(navigation image)
Home American Libraries | Canadian Libraries | Universal Library | Community Texts | Project Gutenberg | Children's Library | Biodiversity Heritage Library | Additional Collections
Search: Advanced Search
Anonymous User (login or join us)
Upload
See other formats

Full text of "Alexander von Humboldt"

WILLIAM TON  HmCBOLDT.                   251
Female society also tended to strengthen, this
quality in "William von Humboldt; by accidental
meetings, he became connected with the most dis-
tinguished women of the age, such as Mdlle. de Bries%
afterwards Madame de Rochow., and then de Fouque,
under which name she has published many novels ;
Hahel, celebrated for her letters., and of Henrietta
Herz, the still' surviving widow of Professor Marcus Herz,
who was as celebrated for her beauty as for her mental
attainments. With her, Humboldt entered into the most
intimate friendship and confidential correspondence.
But qualities diametrically opposed to this senti-
mentality., were at the same time developed in HTHDL-
boldt's character, namely, a calm and cold reason,
cutting satire and irony, quiet humour, a most culti-
vated dialectic power, a universal love of research, of
investigation, of argument, and of discussion, in shorty
everything which subsequently so characterized his
being, that the sentimental feature of his character
remained unsuspected by many. We shall even find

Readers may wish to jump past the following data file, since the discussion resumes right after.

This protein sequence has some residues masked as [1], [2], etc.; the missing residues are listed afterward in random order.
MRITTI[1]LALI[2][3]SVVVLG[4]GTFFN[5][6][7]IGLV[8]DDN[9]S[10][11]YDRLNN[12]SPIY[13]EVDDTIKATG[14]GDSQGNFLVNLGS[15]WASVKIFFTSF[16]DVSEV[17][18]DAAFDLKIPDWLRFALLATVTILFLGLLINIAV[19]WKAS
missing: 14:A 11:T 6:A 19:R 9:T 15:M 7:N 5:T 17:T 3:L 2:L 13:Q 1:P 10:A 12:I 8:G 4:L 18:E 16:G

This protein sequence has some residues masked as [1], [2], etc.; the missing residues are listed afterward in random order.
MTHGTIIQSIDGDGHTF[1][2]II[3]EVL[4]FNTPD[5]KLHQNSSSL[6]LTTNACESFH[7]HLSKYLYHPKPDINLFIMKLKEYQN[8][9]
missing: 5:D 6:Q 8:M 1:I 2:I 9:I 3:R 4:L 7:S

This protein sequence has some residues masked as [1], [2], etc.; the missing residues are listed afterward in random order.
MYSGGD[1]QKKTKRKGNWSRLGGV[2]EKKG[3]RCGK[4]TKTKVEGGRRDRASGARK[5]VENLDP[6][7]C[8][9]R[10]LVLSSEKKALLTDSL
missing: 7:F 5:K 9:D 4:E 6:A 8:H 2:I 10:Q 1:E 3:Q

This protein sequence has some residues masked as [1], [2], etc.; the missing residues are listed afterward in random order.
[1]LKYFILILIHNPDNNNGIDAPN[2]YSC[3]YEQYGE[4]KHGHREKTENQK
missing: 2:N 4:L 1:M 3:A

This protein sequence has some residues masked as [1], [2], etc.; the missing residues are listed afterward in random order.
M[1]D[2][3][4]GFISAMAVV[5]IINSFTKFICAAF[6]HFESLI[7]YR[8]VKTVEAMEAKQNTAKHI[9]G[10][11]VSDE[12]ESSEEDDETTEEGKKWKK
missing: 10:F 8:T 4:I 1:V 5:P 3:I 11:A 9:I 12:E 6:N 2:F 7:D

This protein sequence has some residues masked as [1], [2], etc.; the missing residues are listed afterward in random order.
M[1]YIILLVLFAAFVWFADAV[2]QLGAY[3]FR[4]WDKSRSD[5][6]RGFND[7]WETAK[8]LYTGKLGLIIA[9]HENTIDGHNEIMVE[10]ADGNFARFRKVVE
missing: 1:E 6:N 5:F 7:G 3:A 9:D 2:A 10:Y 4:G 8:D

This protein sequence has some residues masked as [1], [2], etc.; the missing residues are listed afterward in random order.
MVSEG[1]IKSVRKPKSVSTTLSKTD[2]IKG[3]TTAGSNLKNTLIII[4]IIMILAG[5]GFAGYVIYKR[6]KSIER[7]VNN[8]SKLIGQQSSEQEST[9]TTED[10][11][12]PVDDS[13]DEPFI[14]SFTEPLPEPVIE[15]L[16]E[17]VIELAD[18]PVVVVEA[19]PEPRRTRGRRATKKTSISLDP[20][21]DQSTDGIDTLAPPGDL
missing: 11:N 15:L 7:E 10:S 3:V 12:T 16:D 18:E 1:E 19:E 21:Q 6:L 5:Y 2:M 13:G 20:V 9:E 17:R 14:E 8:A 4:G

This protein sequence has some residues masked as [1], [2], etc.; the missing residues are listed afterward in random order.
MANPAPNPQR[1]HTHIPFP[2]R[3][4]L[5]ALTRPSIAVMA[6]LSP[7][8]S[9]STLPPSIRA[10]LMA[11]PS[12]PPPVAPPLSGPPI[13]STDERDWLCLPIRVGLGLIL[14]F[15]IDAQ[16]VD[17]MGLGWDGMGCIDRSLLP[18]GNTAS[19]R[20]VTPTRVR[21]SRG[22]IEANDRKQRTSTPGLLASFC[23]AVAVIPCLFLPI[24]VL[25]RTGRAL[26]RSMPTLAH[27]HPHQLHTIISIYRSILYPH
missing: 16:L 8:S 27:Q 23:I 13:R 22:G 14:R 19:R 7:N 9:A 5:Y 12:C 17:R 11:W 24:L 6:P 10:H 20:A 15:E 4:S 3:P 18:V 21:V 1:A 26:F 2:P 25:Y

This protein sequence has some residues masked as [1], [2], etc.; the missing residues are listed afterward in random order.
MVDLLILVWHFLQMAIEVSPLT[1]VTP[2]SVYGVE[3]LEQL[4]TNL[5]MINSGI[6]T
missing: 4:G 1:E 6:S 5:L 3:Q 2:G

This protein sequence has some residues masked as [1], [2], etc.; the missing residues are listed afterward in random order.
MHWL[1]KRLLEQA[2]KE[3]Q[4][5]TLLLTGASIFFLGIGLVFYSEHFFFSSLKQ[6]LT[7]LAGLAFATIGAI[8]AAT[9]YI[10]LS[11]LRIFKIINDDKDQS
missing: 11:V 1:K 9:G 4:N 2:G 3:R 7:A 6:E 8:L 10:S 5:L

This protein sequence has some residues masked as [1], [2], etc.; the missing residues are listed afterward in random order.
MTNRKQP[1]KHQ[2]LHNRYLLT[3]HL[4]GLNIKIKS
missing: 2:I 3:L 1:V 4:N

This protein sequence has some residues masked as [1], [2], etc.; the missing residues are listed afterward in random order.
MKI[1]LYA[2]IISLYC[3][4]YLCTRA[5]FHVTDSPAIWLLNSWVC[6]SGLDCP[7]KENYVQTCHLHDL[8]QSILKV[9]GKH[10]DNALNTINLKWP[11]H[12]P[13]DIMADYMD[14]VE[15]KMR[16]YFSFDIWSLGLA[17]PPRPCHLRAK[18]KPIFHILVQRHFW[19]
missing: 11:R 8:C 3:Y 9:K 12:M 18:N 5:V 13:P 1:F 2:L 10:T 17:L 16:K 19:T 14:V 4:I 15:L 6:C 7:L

that he frequently, in social intercourse, purposely
concealed his feelings, and even adopted an entirely
opposite character.
But such momentary coldness was, therefore, by no
means intentional or deceptive. An incident in "his
university life givesus a remarkable example of this fine
feeling concealing itself behind humour or self-negation.
and united to an admirable strength of soul. He was
bathing one evening, with his friend Steiglitz, in the
Ijeine, near Gottingen, and was carried away by a
current; after resisting for some time in vain, lie
thought himself lost, and called out: " Steiglitz, I am
drowning, but it does not matter." His friend, how-
over, at once leaped into the water, and saved him.
Humboldt subsequently describes his sensations; they
were those of the tenderest and noblest firiendsMp fee
Steiglitz, and of affectionate remembrance of disfeant
beloved ones ; but nothing of this appeared m his
immediate expressions; he joked and laughed as he
walked home in the light of the moon, wifch. the friend